Data On Students’ Civil Rights Has Never Been More Important. Here’s How to Improve It.

How many reports of sexual harassment and assault did my school receive last year? Does my child’s school disproportionately suspend Black girls? If I become pregnant, will my school support me? Does my school have a policy on protecting transgender and nonbinary students? 

The U.S. Department of Education’s Civil Rights Data Collection (CRDC) can help students and their families find the answers to these questions.  

Since 1968, the Department has required every school district in the country to report data on school climate, quality, services, and student outcomes in a way that protects students’ privacy through the CRDC. Data is then published online so students, families, schools, policymakers, and advocates can better understand the educational experiences of students. In December 2021, the Department proposed changes to the CRDC for the 2021-22 school year and asked the public for feedback. The National Women’s Law Center submitted comments, in February 2022 and October 2022, recommending ways the Department can improve its data collection on a wide range of issues, including sexual harassment, school discipline, and discrimination against LGBTQI+ and pregnant and parenting students. Here are some things we asked the Department to do: 

  1. Collect more data about sexual assault, dating violence, and stalking.

Many PK-12 students experience sexual assault, dating violence, and stalking by their classmates or by school staff, but when they ask for help, they are often ignored or even punished by their schools in violation of Title IX. So, we ask that the Department collect separate data on each of these incidents, including how schools respond when students report these incidents. We also recommend the Department require schools to report off-campus incidents and use inclusive definitions of “sexual assault,” “dating violence,” and “stalking,” to capture all types of incidents that could affect equal access to education. And we recommend the Department consider collecting data on how often students are suspended, expelled, or otherwise disciplined after reporting they are a victim of sex-based harassment. 

  1. More fully capture the experiences of LGBTQI+ students.

LGBTQI+ students, especially transgender and nonbinary students, face high rates of harassment in schools, making it harder for them to learn and feel safe. To more accurately capture their experiences, we ask that the Department clarify that there are many types of sexual orientations and gender identities and require schools to report data about harassment based on gender expression, transgender status, and intersex traits. While we support the collection of incidents of religious harassment, we also urge the Department to make it clear that affirming the identities of LGBTQI+ students is not religious harassment. And we recommend the Department provide more guidance and technical support to schools for collecting, reporting, and analyzing this data.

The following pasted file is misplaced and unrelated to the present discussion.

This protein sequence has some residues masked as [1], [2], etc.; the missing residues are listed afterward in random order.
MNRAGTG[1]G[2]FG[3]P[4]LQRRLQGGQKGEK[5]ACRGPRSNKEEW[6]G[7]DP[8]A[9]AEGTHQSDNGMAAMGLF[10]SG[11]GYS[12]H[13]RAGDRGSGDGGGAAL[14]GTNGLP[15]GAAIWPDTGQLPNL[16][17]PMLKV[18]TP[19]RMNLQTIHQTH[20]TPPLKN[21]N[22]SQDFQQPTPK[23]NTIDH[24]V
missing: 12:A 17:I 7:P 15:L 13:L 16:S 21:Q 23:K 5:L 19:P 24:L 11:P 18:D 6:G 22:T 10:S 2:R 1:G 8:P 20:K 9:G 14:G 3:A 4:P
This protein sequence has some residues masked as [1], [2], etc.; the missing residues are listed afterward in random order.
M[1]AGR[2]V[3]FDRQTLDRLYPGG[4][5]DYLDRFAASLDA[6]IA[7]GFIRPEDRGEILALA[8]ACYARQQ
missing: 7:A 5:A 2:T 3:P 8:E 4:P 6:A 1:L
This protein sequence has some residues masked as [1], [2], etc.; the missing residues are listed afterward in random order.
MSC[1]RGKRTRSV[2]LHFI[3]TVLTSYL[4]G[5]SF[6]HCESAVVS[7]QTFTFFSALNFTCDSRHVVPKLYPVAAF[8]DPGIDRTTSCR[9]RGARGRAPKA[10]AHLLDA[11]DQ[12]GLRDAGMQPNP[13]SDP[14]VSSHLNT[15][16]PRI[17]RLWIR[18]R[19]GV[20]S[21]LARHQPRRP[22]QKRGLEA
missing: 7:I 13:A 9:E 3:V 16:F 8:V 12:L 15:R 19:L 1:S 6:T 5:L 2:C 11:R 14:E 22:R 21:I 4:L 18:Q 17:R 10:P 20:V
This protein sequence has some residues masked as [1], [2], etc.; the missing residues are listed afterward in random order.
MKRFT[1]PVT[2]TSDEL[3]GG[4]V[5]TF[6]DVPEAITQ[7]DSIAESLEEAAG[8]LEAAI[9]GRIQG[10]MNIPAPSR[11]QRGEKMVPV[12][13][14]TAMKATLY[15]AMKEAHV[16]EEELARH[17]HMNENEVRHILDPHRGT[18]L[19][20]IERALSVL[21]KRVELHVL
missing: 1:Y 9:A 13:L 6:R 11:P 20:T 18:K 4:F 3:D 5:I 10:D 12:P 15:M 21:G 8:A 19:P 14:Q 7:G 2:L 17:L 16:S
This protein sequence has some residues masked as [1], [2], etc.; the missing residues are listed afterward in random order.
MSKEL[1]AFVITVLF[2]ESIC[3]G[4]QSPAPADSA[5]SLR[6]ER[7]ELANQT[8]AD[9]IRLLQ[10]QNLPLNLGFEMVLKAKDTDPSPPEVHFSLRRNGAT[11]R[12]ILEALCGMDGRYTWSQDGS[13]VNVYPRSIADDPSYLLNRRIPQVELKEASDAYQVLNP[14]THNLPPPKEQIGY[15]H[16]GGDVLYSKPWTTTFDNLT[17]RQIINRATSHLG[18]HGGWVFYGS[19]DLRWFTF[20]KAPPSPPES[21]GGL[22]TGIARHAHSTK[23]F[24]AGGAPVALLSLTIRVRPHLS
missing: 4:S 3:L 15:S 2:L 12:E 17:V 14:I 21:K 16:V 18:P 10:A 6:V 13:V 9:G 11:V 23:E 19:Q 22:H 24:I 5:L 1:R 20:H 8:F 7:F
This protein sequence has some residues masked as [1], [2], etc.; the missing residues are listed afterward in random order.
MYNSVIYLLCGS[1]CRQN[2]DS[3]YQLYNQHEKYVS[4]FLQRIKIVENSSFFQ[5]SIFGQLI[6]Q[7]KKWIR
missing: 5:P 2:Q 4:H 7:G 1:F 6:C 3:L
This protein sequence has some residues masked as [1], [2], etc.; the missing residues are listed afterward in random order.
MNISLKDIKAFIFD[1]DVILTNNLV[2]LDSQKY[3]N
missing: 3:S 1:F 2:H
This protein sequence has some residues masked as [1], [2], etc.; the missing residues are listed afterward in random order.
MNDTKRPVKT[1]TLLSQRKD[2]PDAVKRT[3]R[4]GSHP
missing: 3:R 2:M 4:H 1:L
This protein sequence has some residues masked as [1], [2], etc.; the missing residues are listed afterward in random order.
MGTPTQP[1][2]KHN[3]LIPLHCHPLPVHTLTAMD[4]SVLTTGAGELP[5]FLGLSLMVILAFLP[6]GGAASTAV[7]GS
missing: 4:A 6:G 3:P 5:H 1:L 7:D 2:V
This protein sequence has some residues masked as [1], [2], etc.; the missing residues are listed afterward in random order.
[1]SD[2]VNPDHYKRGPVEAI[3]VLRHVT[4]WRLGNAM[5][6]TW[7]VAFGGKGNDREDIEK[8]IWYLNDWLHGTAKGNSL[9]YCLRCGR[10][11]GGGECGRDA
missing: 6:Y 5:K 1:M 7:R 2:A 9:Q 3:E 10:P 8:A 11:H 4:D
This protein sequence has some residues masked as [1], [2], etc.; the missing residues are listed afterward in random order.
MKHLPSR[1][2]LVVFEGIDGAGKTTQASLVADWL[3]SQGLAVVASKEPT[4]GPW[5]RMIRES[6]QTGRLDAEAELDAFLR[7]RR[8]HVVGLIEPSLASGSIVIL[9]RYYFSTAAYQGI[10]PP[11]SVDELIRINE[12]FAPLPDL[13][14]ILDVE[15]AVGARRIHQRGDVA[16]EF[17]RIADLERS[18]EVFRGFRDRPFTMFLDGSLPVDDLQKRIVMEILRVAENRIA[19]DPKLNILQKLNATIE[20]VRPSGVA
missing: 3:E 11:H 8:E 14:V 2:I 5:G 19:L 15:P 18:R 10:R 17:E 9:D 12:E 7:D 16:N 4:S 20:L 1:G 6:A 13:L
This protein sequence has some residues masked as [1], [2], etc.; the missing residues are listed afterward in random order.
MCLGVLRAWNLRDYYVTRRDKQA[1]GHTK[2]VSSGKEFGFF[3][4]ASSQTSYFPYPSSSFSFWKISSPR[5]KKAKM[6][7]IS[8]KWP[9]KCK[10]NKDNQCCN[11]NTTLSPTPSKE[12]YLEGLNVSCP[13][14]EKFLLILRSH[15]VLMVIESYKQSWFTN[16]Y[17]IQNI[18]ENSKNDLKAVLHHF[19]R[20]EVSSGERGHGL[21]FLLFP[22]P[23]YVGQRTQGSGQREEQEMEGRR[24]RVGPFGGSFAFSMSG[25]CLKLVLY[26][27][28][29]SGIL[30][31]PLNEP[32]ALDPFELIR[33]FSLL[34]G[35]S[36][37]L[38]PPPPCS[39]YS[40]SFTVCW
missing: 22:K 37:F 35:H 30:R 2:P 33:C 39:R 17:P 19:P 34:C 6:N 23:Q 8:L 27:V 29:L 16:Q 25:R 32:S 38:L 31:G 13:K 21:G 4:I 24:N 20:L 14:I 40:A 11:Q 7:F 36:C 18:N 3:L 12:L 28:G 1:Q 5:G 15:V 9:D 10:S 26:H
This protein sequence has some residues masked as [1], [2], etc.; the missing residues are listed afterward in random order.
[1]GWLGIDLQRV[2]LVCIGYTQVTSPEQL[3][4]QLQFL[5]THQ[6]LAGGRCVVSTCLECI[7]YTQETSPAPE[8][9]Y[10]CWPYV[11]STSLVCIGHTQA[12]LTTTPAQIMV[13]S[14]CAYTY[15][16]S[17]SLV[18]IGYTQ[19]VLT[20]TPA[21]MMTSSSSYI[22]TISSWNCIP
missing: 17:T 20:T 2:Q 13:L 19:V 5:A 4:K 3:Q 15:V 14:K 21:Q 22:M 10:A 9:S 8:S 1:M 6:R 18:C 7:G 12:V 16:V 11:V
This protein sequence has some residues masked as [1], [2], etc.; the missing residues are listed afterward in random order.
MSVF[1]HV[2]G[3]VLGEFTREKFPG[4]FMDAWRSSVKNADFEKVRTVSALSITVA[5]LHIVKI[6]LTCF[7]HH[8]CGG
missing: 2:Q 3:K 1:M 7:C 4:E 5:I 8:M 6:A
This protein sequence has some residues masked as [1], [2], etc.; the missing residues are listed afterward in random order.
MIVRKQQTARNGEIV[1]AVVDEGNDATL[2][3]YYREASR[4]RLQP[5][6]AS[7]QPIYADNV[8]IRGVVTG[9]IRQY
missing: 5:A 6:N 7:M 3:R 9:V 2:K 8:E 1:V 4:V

1. Collect more data on how schools discipline students.

Black girls , LGBTQI+ students, and pregnant and parenting students are disciplined at alarmingly high rates, but the current CRDC doesn’t make it easy for students or other advocates to understand the full scope of disparities in school discipline. We urge the Department to collect data on in-school suspensions of preschool children; discipline of pregnant and parenting students; informal removals from the classroom, like sending a student home for a dress code violation; “threat assessments”; and assaults by school police. We also ask that the Department break down all discipline data by race and other characteristics—like sex and disability—and expand data collection on alternative schools and educational programs for students involved in the juvenile legal system. We recommend the Department strengthen requirements for schools to report whether and how they are isolating students or using devices, chemicals, or school staff—including school police—to restrict students’ ability to move, as these tactics can often traumatize, injure, or be fatal. 

  1. Expand data collection on pregnant and parenting students.

Even though Title IX prohibits pregnancy-based harassment, the CRDC does not currently collect data on these incidents. On top of bullying and harassment, pregnant and parenting students face unique barriers to graduation that are rarely captured in datasets, like being subjected to inflexible attendance policies or otherwise being pushed out of school. That’s why we support the Department’s proposal to define sex-based harassment to include pregnancy-based harassment but also recommend the Department collect data on the discipline of pregnant and parenting students. And we ask that the Department collect data on whether pregnant and parenting students are offered and enrolled in different types of education programs, like AP classes and SAT and ACT test preparation. 

We also recommend changes to the CRDC related to athletics, virtual learning, preschools, single-sex classes, teachers, AP exams, and much more. Overall, we recommend the Department continue collecting data every year—instead of every two years—and expand its efforts to disaggregate and cross-tabulate data. 

By following NWLC’s recommendations, the Department can give students, families, schools, policymakers, and advocates a clearer understanding of students’ experiences and how schools are falling short of providing students with equal access to education. With this data, we will all better equipped to fight discrimination in our schools and advocate for safer, better, and more inclusive schools.